-Jeffery Berg

just like it was before

New single, "Just Like It Was Before," from LUXXURY featuring Jill Lamoureux.

Wednesday, October 27, 2021

Friday, October 22, 2021

dune: part one

Denis Villeneuve's mammoth adaptation of just a sliver of Frank Herbert's multilayered, enduring Dune universe is full of tech wizardry, a bombastic, too on-the-nose Hans Zimmer score, and appealing actors. Akin to Lawrence of Arabia, it seamlessly zips between the miniature (sweat beads on a mouse-like creature's ears) and the vast (a rumbling, slithering sandworm), but overall, the movie feels as airless and dry as its monotonously beige and gray color palate and desert landscapes. It's difficult, however, to be critical of a current Hollywood film with such ambitious aims, not only in scale, but in cinematically re-working intelligent science fiction. It's also difficult to critique a film that feels incomplete, and is purposefully rendered as just a bite of a larger whole yet to be seen.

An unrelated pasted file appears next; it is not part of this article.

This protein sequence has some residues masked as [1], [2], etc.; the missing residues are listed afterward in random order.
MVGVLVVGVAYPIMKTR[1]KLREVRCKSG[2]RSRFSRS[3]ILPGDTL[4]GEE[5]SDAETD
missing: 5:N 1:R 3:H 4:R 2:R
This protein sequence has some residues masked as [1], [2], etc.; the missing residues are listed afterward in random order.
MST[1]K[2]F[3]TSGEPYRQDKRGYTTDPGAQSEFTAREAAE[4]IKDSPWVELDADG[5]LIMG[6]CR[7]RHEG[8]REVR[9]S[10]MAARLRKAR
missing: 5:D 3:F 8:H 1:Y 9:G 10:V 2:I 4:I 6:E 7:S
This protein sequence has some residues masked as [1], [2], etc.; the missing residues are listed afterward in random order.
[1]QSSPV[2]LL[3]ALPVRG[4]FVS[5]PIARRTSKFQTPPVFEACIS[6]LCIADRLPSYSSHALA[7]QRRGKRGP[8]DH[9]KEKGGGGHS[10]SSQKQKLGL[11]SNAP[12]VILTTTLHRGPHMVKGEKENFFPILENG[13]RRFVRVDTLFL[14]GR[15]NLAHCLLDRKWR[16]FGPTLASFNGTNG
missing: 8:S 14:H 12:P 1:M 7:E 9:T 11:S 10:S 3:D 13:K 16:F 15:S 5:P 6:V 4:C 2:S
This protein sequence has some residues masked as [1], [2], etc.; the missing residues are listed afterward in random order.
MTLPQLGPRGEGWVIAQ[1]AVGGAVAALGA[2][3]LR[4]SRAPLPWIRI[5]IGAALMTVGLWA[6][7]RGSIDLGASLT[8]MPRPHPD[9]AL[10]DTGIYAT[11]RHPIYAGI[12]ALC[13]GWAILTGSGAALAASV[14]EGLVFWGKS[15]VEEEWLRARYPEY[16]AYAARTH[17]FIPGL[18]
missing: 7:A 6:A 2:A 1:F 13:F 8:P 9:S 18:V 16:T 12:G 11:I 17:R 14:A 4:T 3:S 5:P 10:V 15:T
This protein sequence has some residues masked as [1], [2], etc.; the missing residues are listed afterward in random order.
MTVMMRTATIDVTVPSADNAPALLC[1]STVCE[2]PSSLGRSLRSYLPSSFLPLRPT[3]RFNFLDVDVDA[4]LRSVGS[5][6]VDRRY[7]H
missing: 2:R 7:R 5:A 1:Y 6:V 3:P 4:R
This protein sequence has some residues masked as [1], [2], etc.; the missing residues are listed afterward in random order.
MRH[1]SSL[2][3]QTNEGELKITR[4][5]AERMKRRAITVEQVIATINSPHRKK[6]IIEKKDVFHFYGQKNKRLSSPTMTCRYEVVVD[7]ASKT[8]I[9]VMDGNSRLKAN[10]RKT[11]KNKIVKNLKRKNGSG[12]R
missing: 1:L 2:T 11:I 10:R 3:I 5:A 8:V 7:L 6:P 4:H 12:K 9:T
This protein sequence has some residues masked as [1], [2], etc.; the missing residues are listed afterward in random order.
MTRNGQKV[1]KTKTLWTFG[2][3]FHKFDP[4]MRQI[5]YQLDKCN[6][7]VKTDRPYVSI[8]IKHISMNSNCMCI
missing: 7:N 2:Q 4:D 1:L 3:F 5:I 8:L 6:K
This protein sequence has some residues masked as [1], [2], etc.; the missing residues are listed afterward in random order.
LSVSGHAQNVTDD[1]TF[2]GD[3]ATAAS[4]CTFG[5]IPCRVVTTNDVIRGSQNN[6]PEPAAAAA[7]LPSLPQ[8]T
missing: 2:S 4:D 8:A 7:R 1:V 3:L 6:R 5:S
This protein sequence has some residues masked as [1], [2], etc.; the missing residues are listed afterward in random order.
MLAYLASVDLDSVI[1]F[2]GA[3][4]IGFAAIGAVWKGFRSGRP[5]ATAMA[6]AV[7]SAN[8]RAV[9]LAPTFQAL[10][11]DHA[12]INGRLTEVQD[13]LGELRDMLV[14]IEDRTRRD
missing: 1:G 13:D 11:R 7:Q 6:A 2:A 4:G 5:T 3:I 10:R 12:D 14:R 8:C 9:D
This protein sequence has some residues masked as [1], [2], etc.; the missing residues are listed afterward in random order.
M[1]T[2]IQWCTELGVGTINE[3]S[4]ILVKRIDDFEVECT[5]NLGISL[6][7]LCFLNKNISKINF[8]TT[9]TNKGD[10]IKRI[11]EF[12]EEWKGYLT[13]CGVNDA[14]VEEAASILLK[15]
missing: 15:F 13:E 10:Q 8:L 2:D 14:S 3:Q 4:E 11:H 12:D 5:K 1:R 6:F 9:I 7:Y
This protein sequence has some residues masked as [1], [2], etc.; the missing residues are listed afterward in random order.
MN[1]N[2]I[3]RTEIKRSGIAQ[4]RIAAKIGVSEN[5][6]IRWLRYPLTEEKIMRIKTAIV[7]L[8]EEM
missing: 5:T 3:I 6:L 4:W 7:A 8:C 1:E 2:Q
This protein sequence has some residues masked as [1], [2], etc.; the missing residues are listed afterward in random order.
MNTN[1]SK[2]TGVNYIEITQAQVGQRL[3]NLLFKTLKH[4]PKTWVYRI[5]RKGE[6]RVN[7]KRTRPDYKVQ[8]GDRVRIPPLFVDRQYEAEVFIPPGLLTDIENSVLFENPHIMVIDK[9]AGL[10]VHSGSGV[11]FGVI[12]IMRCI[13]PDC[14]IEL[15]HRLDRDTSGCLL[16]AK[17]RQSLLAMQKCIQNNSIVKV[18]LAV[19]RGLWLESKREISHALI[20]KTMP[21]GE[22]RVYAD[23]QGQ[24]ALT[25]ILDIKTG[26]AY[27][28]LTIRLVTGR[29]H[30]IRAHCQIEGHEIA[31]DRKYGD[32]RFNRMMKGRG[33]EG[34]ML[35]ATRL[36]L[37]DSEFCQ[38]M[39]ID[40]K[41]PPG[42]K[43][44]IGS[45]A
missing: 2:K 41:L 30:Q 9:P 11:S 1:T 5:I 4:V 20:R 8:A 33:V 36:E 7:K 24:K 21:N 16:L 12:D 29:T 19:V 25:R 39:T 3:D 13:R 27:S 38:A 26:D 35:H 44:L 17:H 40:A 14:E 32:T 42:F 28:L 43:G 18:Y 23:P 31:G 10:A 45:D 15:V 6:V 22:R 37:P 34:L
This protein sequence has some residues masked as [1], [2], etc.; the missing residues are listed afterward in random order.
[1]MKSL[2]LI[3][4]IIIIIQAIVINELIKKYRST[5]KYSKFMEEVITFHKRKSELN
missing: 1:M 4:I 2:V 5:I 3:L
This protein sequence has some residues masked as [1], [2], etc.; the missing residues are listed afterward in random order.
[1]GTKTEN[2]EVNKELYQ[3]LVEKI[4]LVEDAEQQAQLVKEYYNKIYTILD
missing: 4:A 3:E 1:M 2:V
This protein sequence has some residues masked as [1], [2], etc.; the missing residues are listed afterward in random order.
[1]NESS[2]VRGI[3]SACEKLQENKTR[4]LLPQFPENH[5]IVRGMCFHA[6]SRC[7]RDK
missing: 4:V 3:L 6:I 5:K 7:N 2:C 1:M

Written Eric Roth and Jon Spaihts, the script is shaped primarily by a somewhat rote hero's journey of Paul (Timothée Chalamet), son of a Duke (Oscar Isaac) from a militaristic society. Because the story seems so driven by interiority, by palace intrigue on the outskirts, we are left mostly with Paul to propel the baggy narrative forward. Intermittently, Paul has visions of crucial future incidents--especially those on the planet Arrakis. This planet, which is of more diverse racial make-up (the Fremen), is repeatedly ravaged for its vital spice resource (the allegory of this to contemporary times, and throughout the history of humankind, remains a resonant and salient aspect of this tale). I hungered for the perspectives of the intriguing Fremen tribe leader Stilgar (Javier Bardem and his throaty baritone) and the bewitching Chani (Zendaya), who Paul is transfixed by. It does help that the two main leads of the story are well-cast: Chalamet as the wiry, somewhat naïve, but curious, Paul and Rebecca Ferguson as his steely mother, Lady Jessica; both have compelling looks and demeanors. Yet, when there isn't a grand action sequence swirling, both actors have to resort to a lot of wooden posing and whispery line readings. While an important aspect of Paul's psyche, and also one of the reasons why he's able to advance through the story, his future visions add and pad the film's seemingly endless running time without further developing Paul as a character.